Sharda Shah Peshin
All India Institute of Medical Sciences, India
Sharda Shah Peshin’s area of interest is Toxicology and Poisoning. She has a number of research publications in toxicology and poisoning including research papers, books, manuals, brochures and management cards. She has also published a number of educative leaflets, posters and handouts to raise awareness about the safe use of chemicals and prevention of poisoning. This literature is of immense help to hospitals, primary health centers and general public. She was a member of the Protocol Development Group of the National Snakebite Management Protocol India, Directorate General of Health Services, Ministry of Health & Family Welfare, Govt. of India, 2008.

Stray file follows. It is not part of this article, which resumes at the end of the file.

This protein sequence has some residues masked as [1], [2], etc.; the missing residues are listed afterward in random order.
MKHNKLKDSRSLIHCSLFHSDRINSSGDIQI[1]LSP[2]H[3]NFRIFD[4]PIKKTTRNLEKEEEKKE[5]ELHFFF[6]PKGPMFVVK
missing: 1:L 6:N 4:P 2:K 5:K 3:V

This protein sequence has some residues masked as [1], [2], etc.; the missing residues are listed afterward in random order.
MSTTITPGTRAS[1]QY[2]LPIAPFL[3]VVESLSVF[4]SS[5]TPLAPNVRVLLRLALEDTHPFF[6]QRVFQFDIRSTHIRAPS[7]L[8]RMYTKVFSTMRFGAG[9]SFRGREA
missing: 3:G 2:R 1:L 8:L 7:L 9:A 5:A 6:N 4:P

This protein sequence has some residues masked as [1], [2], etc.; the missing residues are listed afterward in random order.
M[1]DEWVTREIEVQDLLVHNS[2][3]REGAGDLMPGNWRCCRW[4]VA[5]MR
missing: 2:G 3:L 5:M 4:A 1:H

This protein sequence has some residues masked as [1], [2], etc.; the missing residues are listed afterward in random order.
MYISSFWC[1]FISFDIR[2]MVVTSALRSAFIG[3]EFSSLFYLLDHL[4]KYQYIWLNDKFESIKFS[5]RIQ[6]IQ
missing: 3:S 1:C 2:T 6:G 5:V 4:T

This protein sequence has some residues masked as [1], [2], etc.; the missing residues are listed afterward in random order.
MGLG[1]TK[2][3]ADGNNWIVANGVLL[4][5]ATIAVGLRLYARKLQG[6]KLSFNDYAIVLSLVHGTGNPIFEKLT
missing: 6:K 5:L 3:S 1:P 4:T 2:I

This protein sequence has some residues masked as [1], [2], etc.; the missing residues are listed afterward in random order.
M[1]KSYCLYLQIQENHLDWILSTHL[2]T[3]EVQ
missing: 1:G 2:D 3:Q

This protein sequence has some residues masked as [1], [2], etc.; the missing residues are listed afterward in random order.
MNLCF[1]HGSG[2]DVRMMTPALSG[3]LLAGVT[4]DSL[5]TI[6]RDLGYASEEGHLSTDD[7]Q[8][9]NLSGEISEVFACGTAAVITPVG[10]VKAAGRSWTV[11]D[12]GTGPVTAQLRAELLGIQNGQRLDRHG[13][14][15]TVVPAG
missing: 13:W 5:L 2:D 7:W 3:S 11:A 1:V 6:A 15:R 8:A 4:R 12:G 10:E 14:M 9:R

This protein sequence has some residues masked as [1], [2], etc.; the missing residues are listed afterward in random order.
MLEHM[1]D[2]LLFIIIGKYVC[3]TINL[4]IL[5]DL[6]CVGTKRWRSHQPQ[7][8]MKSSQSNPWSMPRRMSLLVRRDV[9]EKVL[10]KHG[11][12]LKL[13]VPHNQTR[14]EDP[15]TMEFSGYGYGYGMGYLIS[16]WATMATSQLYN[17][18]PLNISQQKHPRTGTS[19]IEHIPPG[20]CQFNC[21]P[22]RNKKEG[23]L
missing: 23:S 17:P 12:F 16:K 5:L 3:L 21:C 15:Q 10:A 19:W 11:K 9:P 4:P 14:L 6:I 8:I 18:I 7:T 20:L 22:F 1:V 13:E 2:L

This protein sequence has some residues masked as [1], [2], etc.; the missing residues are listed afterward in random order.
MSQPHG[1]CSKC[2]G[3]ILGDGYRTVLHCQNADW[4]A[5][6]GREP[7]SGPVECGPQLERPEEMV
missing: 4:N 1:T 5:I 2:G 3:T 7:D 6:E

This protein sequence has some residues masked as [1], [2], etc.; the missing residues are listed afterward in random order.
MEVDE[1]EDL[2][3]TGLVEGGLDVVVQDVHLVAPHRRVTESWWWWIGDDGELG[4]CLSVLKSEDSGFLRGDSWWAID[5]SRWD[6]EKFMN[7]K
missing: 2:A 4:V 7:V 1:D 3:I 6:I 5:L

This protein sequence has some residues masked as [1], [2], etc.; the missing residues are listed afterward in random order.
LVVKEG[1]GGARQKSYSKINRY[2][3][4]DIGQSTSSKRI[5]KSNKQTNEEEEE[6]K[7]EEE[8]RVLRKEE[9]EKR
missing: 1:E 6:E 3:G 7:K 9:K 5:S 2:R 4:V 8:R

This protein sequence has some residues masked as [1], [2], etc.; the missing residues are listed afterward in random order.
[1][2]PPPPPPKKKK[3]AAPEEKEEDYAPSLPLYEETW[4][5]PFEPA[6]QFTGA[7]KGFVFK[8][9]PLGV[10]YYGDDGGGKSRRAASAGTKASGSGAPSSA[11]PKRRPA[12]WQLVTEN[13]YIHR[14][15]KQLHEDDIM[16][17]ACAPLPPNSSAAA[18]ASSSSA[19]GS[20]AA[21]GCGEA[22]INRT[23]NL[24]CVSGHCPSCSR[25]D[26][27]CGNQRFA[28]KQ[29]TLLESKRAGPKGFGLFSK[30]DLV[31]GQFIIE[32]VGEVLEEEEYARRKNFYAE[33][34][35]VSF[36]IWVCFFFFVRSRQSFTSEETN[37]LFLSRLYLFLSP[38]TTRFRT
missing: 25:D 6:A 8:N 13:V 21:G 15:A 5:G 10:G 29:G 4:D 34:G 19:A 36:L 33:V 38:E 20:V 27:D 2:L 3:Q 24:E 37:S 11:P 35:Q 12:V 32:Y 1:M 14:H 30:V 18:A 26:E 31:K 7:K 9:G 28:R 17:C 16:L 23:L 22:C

Children are exposed to a wide range of toxic products with spectrum getting broadened due to introduction of a diverse range of pesticides, household cleaners, drugs etc from time to time. Easy availability of poisonous pesticides in a largely agrarian economy coupled with lack of awareness about the safe use, access control, early symptoms and first responder mitigation strategies add to the problem. The data from India is essentially based on hospital studies and hence the exact magnitude of the problem cannot be defined .The present study based on telephone calls made to the National Poisons Information Centre, was aimed to determine the age groups in children involved and the common products implicated in poisoning over a period of five years (March 2009-April2014). The calls were divided into four age groups (Gp.I: 0-6yrs., Gp.II: >6-12yrs., Gp.III : >12-16yrs., Gp.IV :> 16-18 yrs.). The substances implicated were categorized into eight groups of household products, agricultural pesticides, industrial chemicals, drugs, bites and stings, plants, unknown and miscellaneous classes. The mode of poisoning was predominantly accidental and the age group mainly involved was Gp.I. Males outnumbered females. The highest incidence was due to household products comprising of pesticides, disinfectants, detergents and corrosives, antiseptics etc. The incidence and trend could be variable due to lack of coordination and harmonization of reporting and the absence of a central registry of poisoning cases. However, the study does highlight the increasing use of household products. Since pediatric poisonings are largely due to negligence and ignorance, implementation of prevention programmes and identification of high risk circumstances can help in reducing morbidity and mortality in children.